The idea that many simple nonlinear deterministic systems can behave in an apparently unpredictable and chaotic manner was first noticed by the great French mathematician Henri PoincarÃ©. Other early pioneering work in the field of chaotic dynamics were found in the mathematical literature by such luminaries as Birkhoff, Cartwright, Littlewood, Levinson, Smale, and Kolmogorov and his students, among others. In spite of this, the importance of chaos was not fully appreciated until the widespread availability of digital computers for numerical simulations and the demonstration of chaos in various physical systems. This realization has broad implications for many fields of science, and it is only within the past decade or so that the field has undergone explosive growth. It is found that the ideas of chaos have been very fruitful in such diverse disciplines as biology, economics, chemistry, engineering, fluid mechanics, physics, just to name a few.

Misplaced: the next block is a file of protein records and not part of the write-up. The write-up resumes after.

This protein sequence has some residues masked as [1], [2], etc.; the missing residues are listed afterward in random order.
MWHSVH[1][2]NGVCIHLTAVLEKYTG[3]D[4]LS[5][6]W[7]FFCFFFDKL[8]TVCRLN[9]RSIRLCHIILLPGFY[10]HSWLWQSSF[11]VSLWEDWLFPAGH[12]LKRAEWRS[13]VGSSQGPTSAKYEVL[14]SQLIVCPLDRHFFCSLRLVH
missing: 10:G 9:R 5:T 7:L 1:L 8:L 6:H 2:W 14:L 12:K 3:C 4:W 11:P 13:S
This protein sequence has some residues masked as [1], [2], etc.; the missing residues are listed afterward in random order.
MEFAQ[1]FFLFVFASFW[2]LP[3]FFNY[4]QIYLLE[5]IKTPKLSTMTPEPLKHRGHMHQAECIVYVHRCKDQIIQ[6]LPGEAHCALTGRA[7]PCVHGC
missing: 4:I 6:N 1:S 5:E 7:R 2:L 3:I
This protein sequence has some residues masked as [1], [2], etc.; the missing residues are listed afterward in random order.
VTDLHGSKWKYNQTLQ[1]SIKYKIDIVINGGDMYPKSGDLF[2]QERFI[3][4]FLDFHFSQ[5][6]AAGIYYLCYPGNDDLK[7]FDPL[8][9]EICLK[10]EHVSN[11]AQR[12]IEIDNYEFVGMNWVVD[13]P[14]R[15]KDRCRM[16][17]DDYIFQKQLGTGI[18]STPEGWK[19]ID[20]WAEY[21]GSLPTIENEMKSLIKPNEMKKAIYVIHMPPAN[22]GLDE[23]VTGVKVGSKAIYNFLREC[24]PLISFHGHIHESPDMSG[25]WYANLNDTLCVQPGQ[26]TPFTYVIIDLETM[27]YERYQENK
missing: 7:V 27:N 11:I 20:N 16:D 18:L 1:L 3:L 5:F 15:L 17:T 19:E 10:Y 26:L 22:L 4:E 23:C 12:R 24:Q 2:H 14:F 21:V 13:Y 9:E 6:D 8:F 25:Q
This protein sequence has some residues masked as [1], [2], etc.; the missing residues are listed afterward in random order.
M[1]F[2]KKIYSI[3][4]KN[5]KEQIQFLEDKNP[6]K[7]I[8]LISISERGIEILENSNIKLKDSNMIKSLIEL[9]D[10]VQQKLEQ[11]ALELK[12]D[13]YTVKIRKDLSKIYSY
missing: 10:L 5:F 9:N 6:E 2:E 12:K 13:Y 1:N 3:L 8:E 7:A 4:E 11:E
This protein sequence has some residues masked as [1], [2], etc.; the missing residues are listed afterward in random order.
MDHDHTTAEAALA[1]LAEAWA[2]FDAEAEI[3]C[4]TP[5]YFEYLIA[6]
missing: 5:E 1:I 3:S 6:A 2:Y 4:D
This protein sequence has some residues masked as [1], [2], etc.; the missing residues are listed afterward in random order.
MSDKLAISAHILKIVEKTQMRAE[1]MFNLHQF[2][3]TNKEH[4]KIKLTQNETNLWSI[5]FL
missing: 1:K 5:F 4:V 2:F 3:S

Since the mid-1970s, the Chaos Group at Maryland has done extensive research in various areas of chaotic dynamics ranging from the theory of dimensions, fractal basin boundaries, chaotic scattering, controlling chaos, etc.

**Personnel**

**Research Areas**

- Granular Dynamics
- Optical Systems
- Chaotic Scattering
- Chaotic Transients
- Communicating with Chaos
- Control and Targeting
- Crises
- Dimensions
- Dynamics of Biological Processes
- Dynamics of Networks of Interconnected Networks of Dynamical Units
- Fast Magnetic Dynamos
- Fractal Basin Boundaries
- Quantum Chaos
- Pattern Formation
- Prediction
- Singularities in Fluids
- Structure of Complex Networks

**Research Group Website:** www-chaos.umd.edu/

**Related Centers and Institutes:**

Institute for Physical Sciences and Technology (IPST)

Institute for Research in Electronics and Applied Physics (IREAP)

Institute for Systems Research (ISR)

Applied Math and Scientific Computation (AMSC)